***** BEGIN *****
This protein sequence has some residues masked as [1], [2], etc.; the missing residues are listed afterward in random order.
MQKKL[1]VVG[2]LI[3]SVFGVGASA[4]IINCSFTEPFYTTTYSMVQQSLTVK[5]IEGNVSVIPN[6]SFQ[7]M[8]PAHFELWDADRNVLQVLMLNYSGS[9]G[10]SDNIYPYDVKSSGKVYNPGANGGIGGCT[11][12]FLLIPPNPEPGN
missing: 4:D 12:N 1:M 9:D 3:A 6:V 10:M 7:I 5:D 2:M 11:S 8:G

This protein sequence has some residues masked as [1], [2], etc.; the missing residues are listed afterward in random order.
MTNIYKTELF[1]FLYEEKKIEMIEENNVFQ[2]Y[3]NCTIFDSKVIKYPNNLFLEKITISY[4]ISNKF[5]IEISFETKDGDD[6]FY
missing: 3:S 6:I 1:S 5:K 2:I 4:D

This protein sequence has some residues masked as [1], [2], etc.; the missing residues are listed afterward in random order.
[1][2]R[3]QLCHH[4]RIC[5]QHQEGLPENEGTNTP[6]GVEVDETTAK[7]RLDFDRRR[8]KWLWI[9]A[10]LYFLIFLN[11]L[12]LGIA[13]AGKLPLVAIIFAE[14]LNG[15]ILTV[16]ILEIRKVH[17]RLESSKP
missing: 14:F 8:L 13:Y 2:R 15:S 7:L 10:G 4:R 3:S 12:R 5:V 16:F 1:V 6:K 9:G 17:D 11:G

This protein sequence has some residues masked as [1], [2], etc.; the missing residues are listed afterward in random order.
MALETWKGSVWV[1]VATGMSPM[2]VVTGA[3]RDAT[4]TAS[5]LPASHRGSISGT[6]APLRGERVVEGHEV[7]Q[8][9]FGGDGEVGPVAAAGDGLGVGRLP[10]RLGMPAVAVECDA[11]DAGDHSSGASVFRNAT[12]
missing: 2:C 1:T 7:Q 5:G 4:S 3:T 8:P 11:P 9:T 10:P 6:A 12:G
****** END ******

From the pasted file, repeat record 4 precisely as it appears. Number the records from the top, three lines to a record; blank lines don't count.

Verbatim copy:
This protein sequence has some residues masked as [1], [2], etc.; the missing residues are listed afterward in random order.
MALETWKGSVWV[1]VATGMSPM[2]VVTGA[3]RDAT[4]TAS[5]LPASHRGSISGT[6]APLRGERVVEGHEV[7]Q[8][9]FGGDGEVGPVAAAGDGLGVGRLP[10]RLGMPAVAVECDA[11]DAGDHSSGASVFRNAT[12]
missing: 2:C 1:T 7:Q 5:G 4:S 3:T 8:P 11:P 9:T 10:P 6:A 12:G